Extended SAP CTS Management also for SAP Cloud ALM
Blog from 8/12/2018
Full CTS control also for SAP Cloud ALM, even on the client level
In general, transport management systems (TMS) offer two methods for controlling transports - classic transport control and extended transport control. The former principally constitutes a compatibility layer for TMS configurations of 3rd and early 4th releases of SAP.
Which version of transport control is used is determined by the CTC (Client Transport Control) transport profile parameter. If this has a value of “0”, then the classic transport control method is used, whereas the value “1” activates the extended transport control mechanism.
So what is the difference between these two versions of transport control? Essentially, the classic method of transport control is concerned solely with connecting individual SAP systems in the system landscape. But it gives no consideration to the client. When the extended transport control method is used, the approach is augmented to the effect that consideration can also be given to clients.
The following specific enhancements were incorporated from SAP for this purpose:
• The import queue was extended with an additional field for the target client. Requests can thus appear in the import queue multiple times, provided that the corresponding entries relate to different target clients. A new file format for the import queue is used in order to achieve this. Upon activation of the extended transport control mechanism, the existing import queues in the old format will automatically be converted, and there is a function for the mass maintenance of missing client details.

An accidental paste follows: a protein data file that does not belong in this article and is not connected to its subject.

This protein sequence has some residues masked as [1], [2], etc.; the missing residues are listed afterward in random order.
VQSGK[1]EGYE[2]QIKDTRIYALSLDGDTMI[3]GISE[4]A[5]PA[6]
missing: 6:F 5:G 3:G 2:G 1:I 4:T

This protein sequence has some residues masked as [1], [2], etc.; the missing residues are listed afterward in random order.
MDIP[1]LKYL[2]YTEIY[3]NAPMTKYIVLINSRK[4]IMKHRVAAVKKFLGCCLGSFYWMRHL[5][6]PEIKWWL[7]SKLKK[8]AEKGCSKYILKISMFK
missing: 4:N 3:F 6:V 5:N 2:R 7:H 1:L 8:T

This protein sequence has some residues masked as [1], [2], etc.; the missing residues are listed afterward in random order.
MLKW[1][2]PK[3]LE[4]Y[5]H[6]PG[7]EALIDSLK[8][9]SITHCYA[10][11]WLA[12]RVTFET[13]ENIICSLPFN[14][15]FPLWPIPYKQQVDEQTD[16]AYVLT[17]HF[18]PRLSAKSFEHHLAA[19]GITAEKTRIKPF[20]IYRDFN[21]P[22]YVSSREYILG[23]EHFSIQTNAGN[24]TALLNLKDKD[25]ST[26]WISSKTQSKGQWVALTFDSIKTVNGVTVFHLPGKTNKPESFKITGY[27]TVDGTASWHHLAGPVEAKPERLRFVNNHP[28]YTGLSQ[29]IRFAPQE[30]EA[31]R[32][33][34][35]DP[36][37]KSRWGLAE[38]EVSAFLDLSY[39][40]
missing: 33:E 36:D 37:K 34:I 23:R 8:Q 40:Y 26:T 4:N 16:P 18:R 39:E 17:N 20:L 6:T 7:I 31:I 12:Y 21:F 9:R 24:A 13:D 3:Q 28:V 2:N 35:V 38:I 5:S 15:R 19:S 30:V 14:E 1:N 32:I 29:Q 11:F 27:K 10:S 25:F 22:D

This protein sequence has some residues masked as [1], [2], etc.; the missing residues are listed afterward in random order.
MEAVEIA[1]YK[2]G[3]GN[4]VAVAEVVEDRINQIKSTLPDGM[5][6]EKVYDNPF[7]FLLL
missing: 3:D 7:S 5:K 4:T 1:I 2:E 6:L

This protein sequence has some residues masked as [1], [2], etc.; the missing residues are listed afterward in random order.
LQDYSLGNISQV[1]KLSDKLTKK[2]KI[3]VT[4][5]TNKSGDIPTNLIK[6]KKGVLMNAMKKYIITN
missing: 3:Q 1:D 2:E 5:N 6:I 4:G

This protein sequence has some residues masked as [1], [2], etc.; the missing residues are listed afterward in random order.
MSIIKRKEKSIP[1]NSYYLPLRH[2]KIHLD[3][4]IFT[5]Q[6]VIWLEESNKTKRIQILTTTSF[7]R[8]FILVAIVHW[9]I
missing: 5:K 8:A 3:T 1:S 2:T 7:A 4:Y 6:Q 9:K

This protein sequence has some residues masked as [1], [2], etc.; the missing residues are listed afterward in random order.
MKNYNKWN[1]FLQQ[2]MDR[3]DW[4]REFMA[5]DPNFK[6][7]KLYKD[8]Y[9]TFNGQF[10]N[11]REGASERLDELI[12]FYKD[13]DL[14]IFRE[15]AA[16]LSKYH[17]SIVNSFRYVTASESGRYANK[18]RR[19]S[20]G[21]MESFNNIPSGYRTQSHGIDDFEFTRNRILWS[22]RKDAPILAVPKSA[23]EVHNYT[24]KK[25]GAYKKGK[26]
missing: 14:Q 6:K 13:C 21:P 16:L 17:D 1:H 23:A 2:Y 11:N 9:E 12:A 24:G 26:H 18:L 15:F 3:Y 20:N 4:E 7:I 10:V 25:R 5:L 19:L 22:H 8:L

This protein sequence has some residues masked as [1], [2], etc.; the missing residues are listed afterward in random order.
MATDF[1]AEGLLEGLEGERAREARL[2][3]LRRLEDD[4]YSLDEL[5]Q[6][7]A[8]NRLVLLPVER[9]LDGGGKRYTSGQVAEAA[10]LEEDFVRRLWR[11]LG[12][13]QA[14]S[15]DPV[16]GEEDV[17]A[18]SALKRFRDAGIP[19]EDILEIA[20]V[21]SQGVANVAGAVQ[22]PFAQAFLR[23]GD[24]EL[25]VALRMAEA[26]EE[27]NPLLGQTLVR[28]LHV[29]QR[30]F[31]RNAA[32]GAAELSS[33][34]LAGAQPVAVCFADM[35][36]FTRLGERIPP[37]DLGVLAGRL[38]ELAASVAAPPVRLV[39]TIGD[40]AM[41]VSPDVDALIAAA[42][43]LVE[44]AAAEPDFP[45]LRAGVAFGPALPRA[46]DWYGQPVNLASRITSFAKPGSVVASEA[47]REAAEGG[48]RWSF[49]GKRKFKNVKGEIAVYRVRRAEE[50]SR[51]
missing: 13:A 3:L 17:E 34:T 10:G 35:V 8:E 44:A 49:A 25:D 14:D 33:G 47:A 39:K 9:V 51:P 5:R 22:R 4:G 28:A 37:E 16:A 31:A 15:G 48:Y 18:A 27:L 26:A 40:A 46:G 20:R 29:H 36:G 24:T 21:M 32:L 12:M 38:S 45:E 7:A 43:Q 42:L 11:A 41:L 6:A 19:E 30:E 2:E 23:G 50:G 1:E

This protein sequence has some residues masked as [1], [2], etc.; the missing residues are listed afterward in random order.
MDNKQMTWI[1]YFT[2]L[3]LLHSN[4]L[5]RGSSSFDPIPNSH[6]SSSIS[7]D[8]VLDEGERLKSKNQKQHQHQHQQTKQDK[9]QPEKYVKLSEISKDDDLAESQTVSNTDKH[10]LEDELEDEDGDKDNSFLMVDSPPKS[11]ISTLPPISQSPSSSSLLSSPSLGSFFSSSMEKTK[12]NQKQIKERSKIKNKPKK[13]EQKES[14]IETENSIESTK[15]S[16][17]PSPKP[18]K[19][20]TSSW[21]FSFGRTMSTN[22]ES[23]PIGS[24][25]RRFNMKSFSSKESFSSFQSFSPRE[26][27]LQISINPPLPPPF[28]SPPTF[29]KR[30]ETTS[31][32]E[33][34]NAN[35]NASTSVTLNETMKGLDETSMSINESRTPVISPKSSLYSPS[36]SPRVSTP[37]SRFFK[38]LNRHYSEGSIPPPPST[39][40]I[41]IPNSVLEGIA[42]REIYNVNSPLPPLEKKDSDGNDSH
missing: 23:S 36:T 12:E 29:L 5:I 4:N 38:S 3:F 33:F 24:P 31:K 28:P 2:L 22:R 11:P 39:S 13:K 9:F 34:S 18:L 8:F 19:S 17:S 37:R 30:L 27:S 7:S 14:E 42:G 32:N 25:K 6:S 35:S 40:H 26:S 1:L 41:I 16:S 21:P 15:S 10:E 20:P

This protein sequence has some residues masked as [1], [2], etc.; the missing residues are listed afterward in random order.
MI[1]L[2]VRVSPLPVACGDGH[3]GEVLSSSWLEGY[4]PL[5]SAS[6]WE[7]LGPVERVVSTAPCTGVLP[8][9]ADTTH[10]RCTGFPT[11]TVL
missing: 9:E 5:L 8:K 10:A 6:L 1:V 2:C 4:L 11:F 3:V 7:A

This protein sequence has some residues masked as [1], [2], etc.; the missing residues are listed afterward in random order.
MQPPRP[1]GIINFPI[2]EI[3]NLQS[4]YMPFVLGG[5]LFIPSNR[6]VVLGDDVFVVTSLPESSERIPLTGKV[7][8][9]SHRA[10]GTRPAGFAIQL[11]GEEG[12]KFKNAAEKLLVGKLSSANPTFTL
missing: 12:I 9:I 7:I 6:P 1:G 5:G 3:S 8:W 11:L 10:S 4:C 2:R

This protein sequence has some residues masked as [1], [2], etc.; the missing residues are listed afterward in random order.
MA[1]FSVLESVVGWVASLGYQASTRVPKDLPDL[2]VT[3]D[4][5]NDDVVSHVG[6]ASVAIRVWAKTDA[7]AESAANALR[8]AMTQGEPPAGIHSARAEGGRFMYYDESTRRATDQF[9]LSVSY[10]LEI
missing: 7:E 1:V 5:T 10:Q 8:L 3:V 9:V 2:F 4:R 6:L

• The transport routes were enhanced in order to support clients. Consolidation routes now have a target client, and delivery routes have a source as well as a target client.
• Transport target groups no longer collate a large quantity of target systems, but instead combine a number of target clients (on different systems if necessary).
• The standard transport layer is maintained on the client level. As such, various clients can also use different standard transport layers, whereby individual clients can have different transport routes for customizing.
• If a transport containing non-client-specific objects is imported into several clients, only the non-specific objects imported into the first client will be considered. In doing so, clients can be transferred downstream (even in the development system), without the need to “roll back” cross-client objects to a previous status.
Based on my experience in client projects, I would generally advise that you activate the extended transport control system. This removes the need to enter client details with each import, which can often lead to mistakes. If, for example, a Workbench request with both client-specific and non-client-specific objects is imported into a system in the working client and in the other system into the client 000, the client-specific objects in the working client will not be present in the second system. This configuration often appears in the context of external deliveries, which contain both ABAP coding and roles in one and the same request. Moreover, the extended transport control method can be used to model much more precisely the actual usage of clients. It is thereby possible to supply transports to several clients of the same system simultaneously or even consecutively without any additional manual work. Delivery of the clients via transport routes is carried out along the same lines as delivery in SAP systems.